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Q and A

Jan 08, 2014; Darren Asks:

Sometimes screaming is good.

Stacey answers:

Especially when it's a scream of apology and includes taking me out to dinner and plying me with flattery.

Dec 31, 2013; littleshirlybeans Asks:

You lived in Oakland? I lived in Oakland, really close to the MacArthur BART near the freeway where the rats gave my cat fleas!!! I also lived near the Ashby BART in Berkeley. It was a little cleaner and a little safer. I lived next to chickens that enter my dreams at night.

Anyway, do you make New Years Resolutions? Mine is to remember birthdays in a timely manner. Posting on the person's Facebook page doesn't count. I have to remember with a card or package in the mail. I failed to fulfill this resolution this year. I am trying again in leu of making other more abstract, unobtainable resolutions.

Stacey answers:

I lived in a series of apartments near Telegraph and Alcatraz, which was as close to campus as I could get. I don't think it was possible to live near the MacArthur Bart then as a lone white girl--I'm not sure, but I think the flats were a lot more sketchy back then. Ashby was a little better. I had to walk to school though, so it was too far away for me. And the parking lot around the Ashby Bart was always extremely creepy, in my opinion. I'm not sure why--it was just a bad-feeling-place.

Sometimes I make resolutions but often I don't remember them. The best have been concrete, like your birthday resolution, which I predict is going to be excellent. It's not too big, it's possible, it's not hard to remember. I might use it myself next year. This year I'm making a resolution I made up for someone else (I give out resolutions, FYI). It is: whenever I feel like telling someone what to do (because I think they need unsolicited help or are so fucking stupid it is driving me crazy) instead of following this impulse I will say, "It's cool."

Dec 27, 2013; Just Wonderin' Asks:

Do you ever find your own books for sale in used bookstores? Does that bother you or make you feel rejected? Or is it just part of the deal?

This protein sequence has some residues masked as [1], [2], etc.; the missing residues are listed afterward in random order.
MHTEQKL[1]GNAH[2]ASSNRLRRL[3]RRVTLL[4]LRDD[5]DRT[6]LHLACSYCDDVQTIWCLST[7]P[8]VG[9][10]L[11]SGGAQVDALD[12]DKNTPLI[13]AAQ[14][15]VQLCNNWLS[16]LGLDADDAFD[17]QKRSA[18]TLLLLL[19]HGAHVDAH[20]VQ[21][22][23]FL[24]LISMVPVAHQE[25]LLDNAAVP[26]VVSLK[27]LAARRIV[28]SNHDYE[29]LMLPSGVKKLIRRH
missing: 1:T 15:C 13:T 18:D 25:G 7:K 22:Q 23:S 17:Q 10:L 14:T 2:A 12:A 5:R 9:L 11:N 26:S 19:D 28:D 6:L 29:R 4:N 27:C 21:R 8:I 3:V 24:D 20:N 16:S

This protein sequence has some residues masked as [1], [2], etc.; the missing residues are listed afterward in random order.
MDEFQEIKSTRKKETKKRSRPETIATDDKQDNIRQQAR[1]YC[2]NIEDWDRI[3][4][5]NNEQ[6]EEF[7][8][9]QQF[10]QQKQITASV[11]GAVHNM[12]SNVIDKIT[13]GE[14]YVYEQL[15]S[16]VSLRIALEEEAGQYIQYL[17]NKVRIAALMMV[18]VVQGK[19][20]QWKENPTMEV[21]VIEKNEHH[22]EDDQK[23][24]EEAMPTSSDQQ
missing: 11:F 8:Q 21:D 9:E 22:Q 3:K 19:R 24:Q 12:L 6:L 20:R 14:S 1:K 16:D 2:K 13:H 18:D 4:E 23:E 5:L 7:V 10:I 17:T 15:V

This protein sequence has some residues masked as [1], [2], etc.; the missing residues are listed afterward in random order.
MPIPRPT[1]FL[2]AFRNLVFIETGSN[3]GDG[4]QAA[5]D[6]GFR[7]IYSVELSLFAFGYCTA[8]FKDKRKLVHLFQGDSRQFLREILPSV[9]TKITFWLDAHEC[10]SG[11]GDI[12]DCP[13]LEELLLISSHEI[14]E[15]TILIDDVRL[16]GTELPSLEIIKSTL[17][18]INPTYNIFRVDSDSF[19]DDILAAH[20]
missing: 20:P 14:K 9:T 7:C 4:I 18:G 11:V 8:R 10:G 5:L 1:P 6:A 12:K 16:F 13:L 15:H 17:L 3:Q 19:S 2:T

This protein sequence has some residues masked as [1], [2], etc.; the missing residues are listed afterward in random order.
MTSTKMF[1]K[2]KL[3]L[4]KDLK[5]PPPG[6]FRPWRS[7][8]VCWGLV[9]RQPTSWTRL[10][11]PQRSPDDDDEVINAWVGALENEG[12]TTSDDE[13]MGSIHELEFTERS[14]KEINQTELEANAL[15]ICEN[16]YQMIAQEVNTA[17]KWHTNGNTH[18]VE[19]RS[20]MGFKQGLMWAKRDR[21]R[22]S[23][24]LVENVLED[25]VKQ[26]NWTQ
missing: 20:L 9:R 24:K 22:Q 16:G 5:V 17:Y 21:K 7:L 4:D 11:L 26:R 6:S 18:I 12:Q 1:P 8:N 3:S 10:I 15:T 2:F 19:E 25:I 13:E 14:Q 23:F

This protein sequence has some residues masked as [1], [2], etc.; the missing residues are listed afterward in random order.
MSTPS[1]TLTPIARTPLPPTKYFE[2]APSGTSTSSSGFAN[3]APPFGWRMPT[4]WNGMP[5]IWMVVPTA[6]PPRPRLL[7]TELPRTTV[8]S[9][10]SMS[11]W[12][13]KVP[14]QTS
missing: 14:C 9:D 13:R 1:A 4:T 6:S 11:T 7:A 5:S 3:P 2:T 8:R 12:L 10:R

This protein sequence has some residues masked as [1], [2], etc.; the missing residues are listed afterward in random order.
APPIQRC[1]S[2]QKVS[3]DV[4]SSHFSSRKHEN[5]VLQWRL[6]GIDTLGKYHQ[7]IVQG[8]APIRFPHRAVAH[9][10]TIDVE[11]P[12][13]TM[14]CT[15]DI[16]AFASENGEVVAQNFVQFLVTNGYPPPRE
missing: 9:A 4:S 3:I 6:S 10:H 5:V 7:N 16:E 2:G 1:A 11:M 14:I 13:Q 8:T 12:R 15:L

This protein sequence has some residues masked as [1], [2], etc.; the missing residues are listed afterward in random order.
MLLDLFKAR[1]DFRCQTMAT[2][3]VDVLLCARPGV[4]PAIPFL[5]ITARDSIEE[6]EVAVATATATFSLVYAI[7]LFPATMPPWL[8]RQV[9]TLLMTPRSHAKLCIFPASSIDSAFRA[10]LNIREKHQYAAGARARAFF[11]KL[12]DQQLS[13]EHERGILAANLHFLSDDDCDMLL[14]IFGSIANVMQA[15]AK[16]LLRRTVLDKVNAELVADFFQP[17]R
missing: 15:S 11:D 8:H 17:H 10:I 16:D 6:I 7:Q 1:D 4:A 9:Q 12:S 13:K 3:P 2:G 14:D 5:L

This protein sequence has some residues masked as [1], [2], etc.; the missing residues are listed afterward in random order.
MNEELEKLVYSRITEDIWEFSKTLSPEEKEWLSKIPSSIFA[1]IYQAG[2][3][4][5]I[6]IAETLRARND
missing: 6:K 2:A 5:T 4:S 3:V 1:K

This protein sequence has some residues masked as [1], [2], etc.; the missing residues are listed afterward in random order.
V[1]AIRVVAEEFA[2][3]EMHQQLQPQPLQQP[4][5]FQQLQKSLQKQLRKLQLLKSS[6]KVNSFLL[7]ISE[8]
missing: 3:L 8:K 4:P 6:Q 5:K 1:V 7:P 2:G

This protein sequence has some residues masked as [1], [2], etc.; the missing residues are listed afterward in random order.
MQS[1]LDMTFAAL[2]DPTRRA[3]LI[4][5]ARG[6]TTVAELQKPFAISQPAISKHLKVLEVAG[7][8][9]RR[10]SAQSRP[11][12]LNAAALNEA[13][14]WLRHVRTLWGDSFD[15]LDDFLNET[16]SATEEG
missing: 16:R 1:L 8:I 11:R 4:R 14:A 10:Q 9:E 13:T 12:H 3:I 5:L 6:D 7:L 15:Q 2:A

Stacey answers:

It's just part of the deal. I buy used books myself, of course--it's the reading-cycle-of-life--and anyway, the more books you sell as an author, the more books end up being resold in used bookstores. So it's a sign of love.

The only time it makes me feel very, very sad and forlorn and bereft is when I find a book for sale that I signed, especially if it's book I gave to a beloved friend I've known for many years who, for instance, took the jacket photo of me on the ACTUAL BOOK FOR SALE. In a case like this, I would be tempted to post the inscribed page here in order to shame him, though that doesn't seem very nice. Probably, he lent the book to someone who later sold it. After all, even if he didn't want to keep it for sentimental reasons, he would probably want to keep it for professional ones. Probably he lost it, and is very, very sad about it himself.

To Darren, Love Stacey photo ToDarren_zps32db1eae.jpg

Dec 10, 2013; your name Mrs. Hicks Asks:

What do you think about the current, widespread misuse of the word "vagina"? It is a vulva, folks! Or pudendum! Or the labia majora, sometimes with a little peep of clit! Unless you are talking about some varieties of intercourse, childbirth, tampons, etc., the thing you are discussing is not a vagina. I know that a language belongs to its speakers. It can and should evolve as they see fit. This situation just seems different to me. By constantly misidentifying our complex, scented wonderlands, doesn't it reinforce the ignorance that has caused a variety of problems for our fellow women? The hole just isn't the whole thing.